Investment in fibre optic and 5G is a welcome boost for UK business

The cloud of Brexit still looms large over many businesses in the UK. Even though London had the recent good news of being ranked as the leading destination in Europe for technology-based industries, several enterprises feel their chances of prosperity will be seriously affected by a hard exit from the EU.

To allay these fears, Chancellor Philip Hammond announced a cash injection for tech, science, and UK businesses in his first Autumn Statement. Perhaps the most significant plan is a £1 billion investment in high-speed fibre broadband networks and 5G technologies.

Hammond clearly believes that prioritising the country’s digital infrastructure will enable tech and science industries to weather the Brexit storm, which can only be good news for UK businesses.

Fibre optic and 5G

As part of a new Digital Infrastructure Investment Fund, smaller fibre broadband providers will receive funding of £400 million to expand their networks across the UK.

New fibre-to- the-premise (FTTP) broadband network builds are to receive 100% business rate relief for five years too.

There is also £750 million available to fund 5G trails and the future rollout of fibre connections. Hammond wants the UK to be a world leader in 5G, but warned this requires a “full fibre network, a step change in speed, security, and reliability.”

>See also: Britain aims to lead the global 5G push

He added: “Our future transport, business and lifestyle needs will require world class digital infrastructure to underpin them.”

Why the need for investment?

At this moment in time, just 2% of the UK population has access to a ‘full-fibre’ superfast connection, which offers download speeds of up to one gigabit per second. So, it could be argued that an investment in digital infrastructure is long overdue.

What’s more, there are several parts of the country that still struggle with poor speeds or no access to broadband at all. Therefore, any tech initiative must ensure it doesn’t leave these internet users behind either. But for Hammond, the most important thing is to encourage organisations to do business in the UK.

“I am taking a first step to tackle the longstanding problem of our fastest growing technology firms being snapped up by bigger companies rather than growing to scale,” Hammond told the House of Commons as he presented the Autumn Statement.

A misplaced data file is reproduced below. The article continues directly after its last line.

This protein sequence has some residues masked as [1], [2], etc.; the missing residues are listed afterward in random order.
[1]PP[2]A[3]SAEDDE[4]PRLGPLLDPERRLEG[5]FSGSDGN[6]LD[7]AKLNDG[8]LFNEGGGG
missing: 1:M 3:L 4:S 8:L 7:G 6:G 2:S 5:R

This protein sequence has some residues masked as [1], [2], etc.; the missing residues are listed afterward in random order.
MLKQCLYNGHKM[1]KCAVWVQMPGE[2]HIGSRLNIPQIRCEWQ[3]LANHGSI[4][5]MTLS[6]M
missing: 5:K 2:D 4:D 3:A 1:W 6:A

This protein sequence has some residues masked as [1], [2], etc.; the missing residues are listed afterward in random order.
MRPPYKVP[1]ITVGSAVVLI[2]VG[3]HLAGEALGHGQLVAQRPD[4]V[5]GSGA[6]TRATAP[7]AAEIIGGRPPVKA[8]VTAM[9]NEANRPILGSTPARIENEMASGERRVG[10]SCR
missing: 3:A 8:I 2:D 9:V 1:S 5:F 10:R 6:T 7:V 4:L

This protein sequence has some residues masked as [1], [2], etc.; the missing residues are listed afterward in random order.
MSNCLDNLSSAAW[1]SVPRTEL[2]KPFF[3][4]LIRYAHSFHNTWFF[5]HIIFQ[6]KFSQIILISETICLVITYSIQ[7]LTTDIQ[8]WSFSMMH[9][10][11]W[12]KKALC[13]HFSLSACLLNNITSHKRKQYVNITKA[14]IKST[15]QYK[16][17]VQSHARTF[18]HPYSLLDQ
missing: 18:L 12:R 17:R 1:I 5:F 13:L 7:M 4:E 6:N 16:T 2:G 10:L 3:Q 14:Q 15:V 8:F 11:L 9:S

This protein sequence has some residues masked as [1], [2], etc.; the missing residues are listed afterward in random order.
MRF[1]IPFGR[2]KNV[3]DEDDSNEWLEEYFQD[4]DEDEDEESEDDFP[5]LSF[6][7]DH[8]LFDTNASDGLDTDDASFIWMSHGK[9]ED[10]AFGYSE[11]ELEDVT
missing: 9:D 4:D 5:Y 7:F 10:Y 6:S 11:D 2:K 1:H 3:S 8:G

What does it mean for business?

Aamar Aslam, CEO of Funding Invoice, noted: “The announcement from the Chancellor in the Autumn Statement that £1 billion is due to be invested in the UK’s tech start-ups via the British Business Bank is undoubtedly good news for the London market, but also the growing number of start-ups based across the UK.”

A number of other SMEs greeted the news with open arms, saying it would help tech start-ups keep pace with the US and China while also making the UK more competitive.

>See also: 5G technology market set to grow rapidly

However, there was also criticism that £400m for fibre optic investment was a ‘drop in the ocean’ compared to historic levels of start-up funding.

Recently-appointed shadow minister for the digital economy, Labour MP Louise Haigh, said “if this is the limit of the government’s ambition for our digital infrastructure, then Britain is going to have to get used to being in the slow lane for years to come,” adding that only 7% of UK homes and businesses would get the full-fibre broadband they need.

How to use technology to your advantage

According to a recent report from Vodafone and the LSE, businesses could significantly boost productivity levels by giving precedence to technology. This is a prevalent problem in the UK, where productivity is significantly lower than the average across the G7 group of industrialised economies such as France, Germany, and the US.

With significant investment in faster broadband, the UK could address productivity issues while also increasing efficiency. Even so, there must be a general improvement in management practices as well.

“The key to maximising the power of ICT is in how it is deployed,” it states in the report. “ICT adopted intensively alongside best management practices can achieve up to a 20% uplift in productivity; alongside poor practices that yield only a 2% rise,” it was also commented.

Avatar photo

Nick Ismail

Nick Ismail is a former editor for Information Age (from 2018 to 2022) before moving on to become Global Head of Brand Journalism at HCLTech. He has a particular interest in smart technologies, AI and...